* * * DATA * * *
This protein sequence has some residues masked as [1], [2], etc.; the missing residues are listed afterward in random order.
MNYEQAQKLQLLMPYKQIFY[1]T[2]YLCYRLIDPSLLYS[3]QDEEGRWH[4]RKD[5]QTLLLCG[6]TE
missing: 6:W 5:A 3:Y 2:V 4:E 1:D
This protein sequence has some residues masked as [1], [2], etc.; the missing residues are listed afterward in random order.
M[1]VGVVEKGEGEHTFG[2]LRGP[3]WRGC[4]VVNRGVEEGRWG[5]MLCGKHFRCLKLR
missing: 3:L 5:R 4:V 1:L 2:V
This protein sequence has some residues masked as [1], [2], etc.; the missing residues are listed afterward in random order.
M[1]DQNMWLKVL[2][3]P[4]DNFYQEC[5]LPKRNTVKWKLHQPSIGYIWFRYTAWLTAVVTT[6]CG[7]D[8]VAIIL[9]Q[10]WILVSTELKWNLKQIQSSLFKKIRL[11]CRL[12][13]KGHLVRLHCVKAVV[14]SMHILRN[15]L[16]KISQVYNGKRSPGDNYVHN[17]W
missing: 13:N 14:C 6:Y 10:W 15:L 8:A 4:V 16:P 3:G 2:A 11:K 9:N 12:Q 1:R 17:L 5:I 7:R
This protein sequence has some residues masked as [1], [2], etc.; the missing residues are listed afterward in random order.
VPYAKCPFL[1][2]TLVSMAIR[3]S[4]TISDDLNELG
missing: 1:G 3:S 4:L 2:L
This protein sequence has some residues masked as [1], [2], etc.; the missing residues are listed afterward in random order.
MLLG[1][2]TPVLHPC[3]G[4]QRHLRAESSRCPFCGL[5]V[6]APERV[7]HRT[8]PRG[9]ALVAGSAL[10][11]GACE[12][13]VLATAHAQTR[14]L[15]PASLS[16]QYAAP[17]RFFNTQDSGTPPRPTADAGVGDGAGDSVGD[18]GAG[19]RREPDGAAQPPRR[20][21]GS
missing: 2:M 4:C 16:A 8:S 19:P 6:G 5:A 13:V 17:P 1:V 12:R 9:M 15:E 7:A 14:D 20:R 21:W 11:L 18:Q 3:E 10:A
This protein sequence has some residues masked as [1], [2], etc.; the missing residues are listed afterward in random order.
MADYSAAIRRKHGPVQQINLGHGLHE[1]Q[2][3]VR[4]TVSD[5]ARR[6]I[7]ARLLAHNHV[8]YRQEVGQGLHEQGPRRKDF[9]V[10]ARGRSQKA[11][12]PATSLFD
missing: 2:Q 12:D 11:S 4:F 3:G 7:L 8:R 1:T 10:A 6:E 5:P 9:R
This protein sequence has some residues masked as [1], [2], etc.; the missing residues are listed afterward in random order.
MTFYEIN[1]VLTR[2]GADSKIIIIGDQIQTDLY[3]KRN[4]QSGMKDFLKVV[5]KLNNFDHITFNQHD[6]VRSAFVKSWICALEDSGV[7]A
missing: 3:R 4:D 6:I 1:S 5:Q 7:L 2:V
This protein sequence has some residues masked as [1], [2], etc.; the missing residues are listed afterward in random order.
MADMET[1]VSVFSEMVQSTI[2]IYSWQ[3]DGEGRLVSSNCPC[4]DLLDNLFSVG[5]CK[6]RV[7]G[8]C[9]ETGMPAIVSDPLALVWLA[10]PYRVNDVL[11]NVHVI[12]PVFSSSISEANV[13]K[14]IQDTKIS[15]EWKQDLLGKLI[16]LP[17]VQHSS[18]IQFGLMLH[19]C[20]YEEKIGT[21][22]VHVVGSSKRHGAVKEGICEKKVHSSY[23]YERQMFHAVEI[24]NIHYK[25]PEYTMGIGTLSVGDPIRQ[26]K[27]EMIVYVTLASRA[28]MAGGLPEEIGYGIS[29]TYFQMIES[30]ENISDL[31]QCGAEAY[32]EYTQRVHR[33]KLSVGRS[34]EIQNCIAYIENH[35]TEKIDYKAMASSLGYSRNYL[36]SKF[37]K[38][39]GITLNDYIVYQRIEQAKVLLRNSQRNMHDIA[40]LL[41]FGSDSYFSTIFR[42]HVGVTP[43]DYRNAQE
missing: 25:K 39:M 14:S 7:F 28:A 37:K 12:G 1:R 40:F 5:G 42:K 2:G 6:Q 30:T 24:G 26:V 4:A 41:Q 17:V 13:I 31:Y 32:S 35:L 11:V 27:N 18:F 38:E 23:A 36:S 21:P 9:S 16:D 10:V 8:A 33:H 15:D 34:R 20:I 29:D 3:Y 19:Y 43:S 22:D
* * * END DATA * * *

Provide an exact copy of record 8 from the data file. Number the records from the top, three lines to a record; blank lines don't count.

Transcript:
This protein sequence has some residues masked as [1], [2], etc.; the missing residues are listed afterward in random order.
MADMET[1]VSVFSEMVQSTI[2]IYSWQ[3]DGEGRLVSSNCPC[4]DLLDNLFSVG[5]CK[6]RV[7]G[8]C[9]ETGMPAIVSDPLALVWLA[10]PYRVNDVL[11]NVHVI[12]PVFSSSISEANV[13]K[14]IQDTKIS[15]EWKQDLLGKLI[16]LP[17]VQHSS[18]IQFGLMLH[19]C[20]YEEKIGT[21][22]VHVVGSSKRHGAVKEGICEKKVHSSY[23]YERQMFHAVEI[24]NIHYK[25]PEYTMGIGTLSVGDPIRQ[26]K[27]EMIVYVTLASRA[28]MAGGLPEEIGYGIS[29]TYFQMIES[30]ENISDL[31]QCGAEAY[32]EYTQRVHR[33]KLSVGRS[34]EIQNCIAYIENH[35]TEKIDYKAMASSLGYSRNYL[36]SKF[37]K[38][39]GITLNDYIVYQRIEQAKVLLRNSQRNMHDIA[40]LL[41]FGSDSYFSTIFR[42]HVGVTP[43]DYRNAQE
missing: 25:K 39:M 14:S 7:F 28:A 37:K 12:G 1:R 40:F 5:G 42:K 2:G 6:Q 30:T 24:G 26:V 4:A 41:Q 17:V 13:I 31:Y 32:S 35:L 11:V 27:N 18:F 38:E 23:A 36:S 21:P 9:S 16:D 10:V 8:A 33:H 15:D 34:R 20:I 29:D 3:Y 19:Y 43:S 22:D